So. Ich weiß nicht genau, was ich dir mit meinem ganzen Geschwafel mitteilen will, aber vermutlich versuche ich das hier auszudrücken: wenn du tatsächlich nicht mit deiner momentanen Figur leben kannst (also kein mollig-Mensch bist), dann fang wieder an, deine Essgewohnheiten zu ändern. Leicht gesagt, ich weiß, aber du hast es schon mal geschafft, also kannst du es noch ein zweites Mal schaffen. Du wirst es auch schaffen. Und wenn du es geschafft hast, kannst du dir Gedanken darüber machen, wie du es schaffen könntest, nicht wieder zuzunehmen.

    Was im übrigen alle schreiben über Selbstbewusstsein &c ist gut und richtig, und ich finde: dass du so ehrliche Posts schreibt, beweist, dass du eine Menge Selbstbewusstsein und Selbstreflexionsfähigkeit besitzt. :-))

    Ganz liebe Grüße

  8. I’m going to come back and read this again because I’ve been here half an hour longer than I alloted, however…

    Yes, buy the new bathing suit.

    I am having a really hard time – maybe we can help each other again? I’ll be back!

  9. Respekt.
    Für deine Posts. Fürs Lebensweise-Umstellen. Fürs Wiederanfangen-des-Lebensweise-Umstellens.

    Was ist mit alkoholfreiem Bier?

    Liebe Grüße,
    PiaPessoa

  10. yes, i know. i just ate a ton and made 4 dozen cookies.

    *sigh*

  11. first of all, five liverwurst sandwiches would make me so sick, I could not eat the next day. I wonder if liverwurst here is the same?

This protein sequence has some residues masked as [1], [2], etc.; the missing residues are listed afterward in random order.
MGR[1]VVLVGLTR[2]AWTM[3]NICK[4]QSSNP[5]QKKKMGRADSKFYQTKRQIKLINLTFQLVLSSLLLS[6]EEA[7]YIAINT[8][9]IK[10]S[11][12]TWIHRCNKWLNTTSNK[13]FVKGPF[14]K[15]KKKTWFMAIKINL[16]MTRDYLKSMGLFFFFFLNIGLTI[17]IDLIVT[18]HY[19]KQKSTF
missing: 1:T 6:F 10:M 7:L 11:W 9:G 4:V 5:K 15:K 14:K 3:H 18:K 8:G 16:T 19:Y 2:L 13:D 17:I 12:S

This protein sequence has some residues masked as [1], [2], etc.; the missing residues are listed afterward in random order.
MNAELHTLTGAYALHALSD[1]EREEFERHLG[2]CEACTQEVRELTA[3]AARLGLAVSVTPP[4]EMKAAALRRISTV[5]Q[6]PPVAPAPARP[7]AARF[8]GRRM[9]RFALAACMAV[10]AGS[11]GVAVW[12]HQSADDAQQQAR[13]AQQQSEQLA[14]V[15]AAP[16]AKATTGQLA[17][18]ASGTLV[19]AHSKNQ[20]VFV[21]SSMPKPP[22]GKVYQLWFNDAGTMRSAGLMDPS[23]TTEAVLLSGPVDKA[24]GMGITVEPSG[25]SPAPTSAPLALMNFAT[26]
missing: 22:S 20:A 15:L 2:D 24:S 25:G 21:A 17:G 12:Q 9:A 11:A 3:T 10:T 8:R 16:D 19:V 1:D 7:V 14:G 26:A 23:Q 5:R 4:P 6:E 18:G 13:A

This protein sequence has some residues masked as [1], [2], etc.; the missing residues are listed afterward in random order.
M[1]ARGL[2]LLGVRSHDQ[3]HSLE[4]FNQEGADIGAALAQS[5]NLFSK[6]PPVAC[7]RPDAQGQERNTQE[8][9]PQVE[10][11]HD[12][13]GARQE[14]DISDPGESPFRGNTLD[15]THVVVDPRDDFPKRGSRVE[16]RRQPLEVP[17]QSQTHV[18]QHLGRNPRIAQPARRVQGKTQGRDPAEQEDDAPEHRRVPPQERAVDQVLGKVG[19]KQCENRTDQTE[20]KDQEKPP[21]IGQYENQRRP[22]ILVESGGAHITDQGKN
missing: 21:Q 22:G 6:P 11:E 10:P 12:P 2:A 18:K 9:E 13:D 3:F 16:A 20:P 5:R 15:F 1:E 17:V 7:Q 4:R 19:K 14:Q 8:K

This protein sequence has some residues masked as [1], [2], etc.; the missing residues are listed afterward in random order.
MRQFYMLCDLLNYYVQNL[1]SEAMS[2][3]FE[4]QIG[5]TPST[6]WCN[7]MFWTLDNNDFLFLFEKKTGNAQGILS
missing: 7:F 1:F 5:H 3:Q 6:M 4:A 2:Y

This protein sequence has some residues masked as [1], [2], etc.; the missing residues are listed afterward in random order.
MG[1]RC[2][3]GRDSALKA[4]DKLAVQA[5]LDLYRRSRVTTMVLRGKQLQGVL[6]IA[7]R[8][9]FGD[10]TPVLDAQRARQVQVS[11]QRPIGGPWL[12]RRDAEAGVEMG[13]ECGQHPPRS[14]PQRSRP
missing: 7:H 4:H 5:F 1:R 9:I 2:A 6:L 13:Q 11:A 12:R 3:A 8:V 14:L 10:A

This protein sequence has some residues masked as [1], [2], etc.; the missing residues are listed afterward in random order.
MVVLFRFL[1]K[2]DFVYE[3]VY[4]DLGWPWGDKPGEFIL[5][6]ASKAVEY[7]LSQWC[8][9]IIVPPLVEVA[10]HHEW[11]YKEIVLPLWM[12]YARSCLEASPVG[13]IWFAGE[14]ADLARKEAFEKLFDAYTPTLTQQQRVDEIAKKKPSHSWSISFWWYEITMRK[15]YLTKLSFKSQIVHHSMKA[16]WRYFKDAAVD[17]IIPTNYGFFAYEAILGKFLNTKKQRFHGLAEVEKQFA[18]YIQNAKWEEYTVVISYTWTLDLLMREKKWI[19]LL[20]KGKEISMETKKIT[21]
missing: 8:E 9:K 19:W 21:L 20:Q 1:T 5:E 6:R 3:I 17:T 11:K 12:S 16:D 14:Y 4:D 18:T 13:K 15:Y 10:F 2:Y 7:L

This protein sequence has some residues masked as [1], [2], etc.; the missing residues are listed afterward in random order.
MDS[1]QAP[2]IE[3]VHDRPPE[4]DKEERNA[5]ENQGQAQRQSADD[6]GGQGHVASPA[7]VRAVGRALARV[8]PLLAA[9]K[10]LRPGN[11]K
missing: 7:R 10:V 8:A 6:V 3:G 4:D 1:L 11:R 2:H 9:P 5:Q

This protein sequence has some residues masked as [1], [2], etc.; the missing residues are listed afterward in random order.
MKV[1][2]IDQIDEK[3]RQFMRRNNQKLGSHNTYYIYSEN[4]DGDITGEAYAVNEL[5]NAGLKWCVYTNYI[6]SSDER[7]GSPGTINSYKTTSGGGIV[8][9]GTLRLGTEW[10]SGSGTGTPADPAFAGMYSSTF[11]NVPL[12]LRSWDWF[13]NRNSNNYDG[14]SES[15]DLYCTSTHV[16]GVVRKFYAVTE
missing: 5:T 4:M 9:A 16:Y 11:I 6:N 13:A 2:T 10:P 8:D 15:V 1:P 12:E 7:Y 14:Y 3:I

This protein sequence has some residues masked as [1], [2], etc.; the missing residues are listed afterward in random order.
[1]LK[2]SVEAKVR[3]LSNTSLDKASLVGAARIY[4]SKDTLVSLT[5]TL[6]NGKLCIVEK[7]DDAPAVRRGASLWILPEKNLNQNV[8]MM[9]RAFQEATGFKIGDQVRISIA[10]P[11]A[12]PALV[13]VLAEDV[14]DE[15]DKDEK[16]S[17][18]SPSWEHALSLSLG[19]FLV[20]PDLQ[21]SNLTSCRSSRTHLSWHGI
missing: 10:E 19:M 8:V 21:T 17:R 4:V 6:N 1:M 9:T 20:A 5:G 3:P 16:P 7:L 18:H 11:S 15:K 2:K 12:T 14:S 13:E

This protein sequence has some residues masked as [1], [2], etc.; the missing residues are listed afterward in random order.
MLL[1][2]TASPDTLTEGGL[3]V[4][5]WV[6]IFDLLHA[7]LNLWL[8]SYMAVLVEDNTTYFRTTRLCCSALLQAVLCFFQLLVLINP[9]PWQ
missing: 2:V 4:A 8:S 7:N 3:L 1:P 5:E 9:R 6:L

this spring, I tried eating well for about a week (though I’m not sure how strict I was) and nothing happened. Then I tried not drinking my one or two beers or mixed drinks in the evening, and I lost three pounds. I am still balking at fitting the exercise into my schedule.

    Right now, at the early stage of the change, those conversations you have with yourself are key. Instead of allowing the self who wants to eat the wrong thing to win, you need to clearly state to yourself, “I want to eat healthy foods. I am not really hungry, etc.”

    The other important aspect of making the commitment is planning ahead the foods you should eat and making them available, easy choices.

    I know you know this as much as I know it, but this is where I fail – talking myself into the wrong choices, and being lazy about what I’m going to put in my mouth. Yesterday I was trying to think of something for breakfast, and drew a complete blank. I’ve forgotten everything that used to be second nature.

  12. I’ve recently found myself to be back where I was more than five years ago. I lost weight and kept it off for the most part, but “somehow” I’m at my heaviest again. I’m doing something about it now, but I know it will be a lifelong thing for me. I will always have to be careful because if I’m not I just want pastries and booze.

    In the meantime you might as well have a suit that fits. No one can feel good about themselves in a suit that squeezes thigh in the wrong place, and you have to think your body is worth it to feed it the right stuff.

  13. “And why did you gain that weight?”

    I think if somebody asked me that I’d slug them. It just seems to incredibly insensitive and rude!

    And I don’t want to talk about my current refined sugar intake, especially in the evenings. Not pretty.

    sigh